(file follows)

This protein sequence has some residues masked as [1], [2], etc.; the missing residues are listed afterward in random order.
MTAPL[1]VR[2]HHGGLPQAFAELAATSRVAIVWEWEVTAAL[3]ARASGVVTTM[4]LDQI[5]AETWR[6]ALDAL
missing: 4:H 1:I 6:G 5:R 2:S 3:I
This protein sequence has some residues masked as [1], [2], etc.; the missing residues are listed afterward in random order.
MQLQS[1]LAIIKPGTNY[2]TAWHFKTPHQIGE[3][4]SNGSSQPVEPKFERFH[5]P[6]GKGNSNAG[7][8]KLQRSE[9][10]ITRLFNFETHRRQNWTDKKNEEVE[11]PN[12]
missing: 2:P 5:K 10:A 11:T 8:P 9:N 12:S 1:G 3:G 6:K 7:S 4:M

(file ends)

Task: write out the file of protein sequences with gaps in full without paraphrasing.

This protein sequence has some residues masked as [1], [2], etc.; the missing residues are listed afterward in random order.
MTAPL[1]VR[2]HHGGLPQAFAELAATSRVAIVWEWEVTAAL[3]ARASGVVTTM[4]LDQI[5]AETWR[6]ALDAL
missing: 4:H 1:I 6:G 5:R 2:S 3:I
This protein sequence has some residues masked as [1], [2], etc.; the missing residues are listed afterward in random order.
MQLQS[1]LAIIKPGTNY[2]TAWHFKTPHQIGE[3][4]SNGSSQPVEPKFERFH[5]P[6]GKGNSNAG[7][8]KLQRSE[9][10]ITRLFNFETHRRQNWTDKKNEEVE[11]PN[12]
missing: 2:P 5:K 10:A 11:T 8:P 9:N 12:S 1:G 3:G 6:K 7:S 4:M